Puff pastry or pâte feuilletée is a fine, light and rich type of pastry that is regarded as the most superior and professional of pastries in French cooking.
All of us will have sampled and enjoyed the delights of this multi-layered, flaky and buttery pastry on many occasions, as it is used to make many of our favourite dishes.
Puff pastry can be used in a variety of sweet and savoury recipes including steak and kidney pie, beef Wellington, sausage rolls, apple turnovers, strudel, vol-au-vents, mille feuilles and palmiers.
Making puff pastry at home is a long and tedious process, as it requires you to roll out, fold and rest the pastry six times before being able to continue with the rest of the recipe and therefore takes several hours to prepare.
It is advised to make a large quantity of puff pastry and subsequently store batches of the uncooked pastry in the freezer until required. Puff pastry will keep for several months in the freezer and for 2 - 3 days in the refrigerator before it needs to be cooked.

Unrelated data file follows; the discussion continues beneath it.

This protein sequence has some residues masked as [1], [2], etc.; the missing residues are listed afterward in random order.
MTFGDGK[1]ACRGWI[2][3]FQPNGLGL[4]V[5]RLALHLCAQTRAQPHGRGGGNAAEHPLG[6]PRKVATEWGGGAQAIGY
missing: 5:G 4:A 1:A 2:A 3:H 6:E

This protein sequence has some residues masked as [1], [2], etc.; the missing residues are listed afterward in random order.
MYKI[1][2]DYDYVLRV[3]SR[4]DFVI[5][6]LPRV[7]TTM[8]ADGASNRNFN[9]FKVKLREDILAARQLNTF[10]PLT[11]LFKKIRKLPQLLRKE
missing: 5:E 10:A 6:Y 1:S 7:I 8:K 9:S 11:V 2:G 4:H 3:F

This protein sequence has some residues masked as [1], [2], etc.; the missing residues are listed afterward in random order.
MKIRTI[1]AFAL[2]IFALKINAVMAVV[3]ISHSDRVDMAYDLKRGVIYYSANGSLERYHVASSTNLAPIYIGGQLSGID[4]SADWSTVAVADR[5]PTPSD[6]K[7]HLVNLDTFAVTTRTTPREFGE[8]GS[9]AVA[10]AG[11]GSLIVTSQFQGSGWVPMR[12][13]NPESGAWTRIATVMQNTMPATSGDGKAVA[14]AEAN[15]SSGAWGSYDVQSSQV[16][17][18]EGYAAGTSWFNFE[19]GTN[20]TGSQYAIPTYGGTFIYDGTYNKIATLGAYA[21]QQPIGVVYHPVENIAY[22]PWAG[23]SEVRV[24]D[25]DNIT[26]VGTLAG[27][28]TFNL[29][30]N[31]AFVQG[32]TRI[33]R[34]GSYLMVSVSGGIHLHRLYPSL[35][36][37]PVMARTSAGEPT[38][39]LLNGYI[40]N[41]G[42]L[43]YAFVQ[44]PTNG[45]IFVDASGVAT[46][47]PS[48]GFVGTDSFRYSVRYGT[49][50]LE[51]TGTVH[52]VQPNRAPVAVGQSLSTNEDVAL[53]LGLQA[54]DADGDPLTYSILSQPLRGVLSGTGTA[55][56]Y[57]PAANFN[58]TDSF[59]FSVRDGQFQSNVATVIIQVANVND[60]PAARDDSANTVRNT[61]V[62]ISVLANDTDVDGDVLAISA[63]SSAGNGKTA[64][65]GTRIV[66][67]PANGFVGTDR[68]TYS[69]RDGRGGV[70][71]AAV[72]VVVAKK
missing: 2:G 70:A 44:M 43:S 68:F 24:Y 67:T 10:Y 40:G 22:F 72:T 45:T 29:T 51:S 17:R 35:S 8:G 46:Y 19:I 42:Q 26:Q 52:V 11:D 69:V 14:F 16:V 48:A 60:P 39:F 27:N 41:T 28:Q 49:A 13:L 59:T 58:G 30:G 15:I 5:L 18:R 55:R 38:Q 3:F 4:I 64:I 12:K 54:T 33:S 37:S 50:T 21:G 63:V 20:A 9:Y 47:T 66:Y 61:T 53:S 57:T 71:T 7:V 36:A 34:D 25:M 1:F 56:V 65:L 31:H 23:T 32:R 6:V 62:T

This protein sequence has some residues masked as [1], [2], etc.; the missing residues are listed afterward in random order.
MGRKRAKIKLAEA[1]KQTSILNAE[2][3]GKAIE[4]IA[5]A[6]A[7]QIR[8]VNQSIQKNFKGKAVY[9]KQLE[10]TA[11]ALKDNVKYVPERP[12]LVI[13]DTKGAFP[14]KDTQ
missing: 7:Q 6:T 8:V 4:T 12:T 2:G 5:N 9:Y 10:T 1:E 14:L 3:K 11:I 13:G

Many people choose to buy pre-prepared quantities of puff pastry from the supermarket, especially if only a small amount is called for in the recipe. You will find puff pastry in the fresh, frozen or chilled section of your local supermarket. It is more common to buy frozen puff pastry, but remember that it must be fully thawed out in the refrigerator before using.
Puff pastry basically consists of equal quantities of flour and butter (unsalted if possible), plus water, lemon juice and salt. You can also use butter with a small amount of lard to make the pastry, as lard improves the texture. Puff pastry does not contain any raising agents such as yeast, yet it rises to approximately times its height.
A dough is made from the flour, part of the butter, the lemon juice and the water. This dough is then rolled out and folded around a rectangle made from the remaining butter. This process is then repeated six times and the butter is folded into the dough, creating a thin layer of fat between numerous layers of pastry. On cooking, the butter melts, boils and creates steam, which causes the surrounding pastry to rise - genius!
The dough must be worked quickly during its preparation and kept at a constant temperature of 16°C (60°F) when out of the refrigerator, so that the butter does not melt. It is best to work on a cold surface when making the pastry.
Puff pastry is generally cooked at a temperature of 230°C (450°F) and is always glazed with a beaten egg or milk before placing in the centre of a preheated oven.
Below is a recipe for puff pastry that you can follow at home: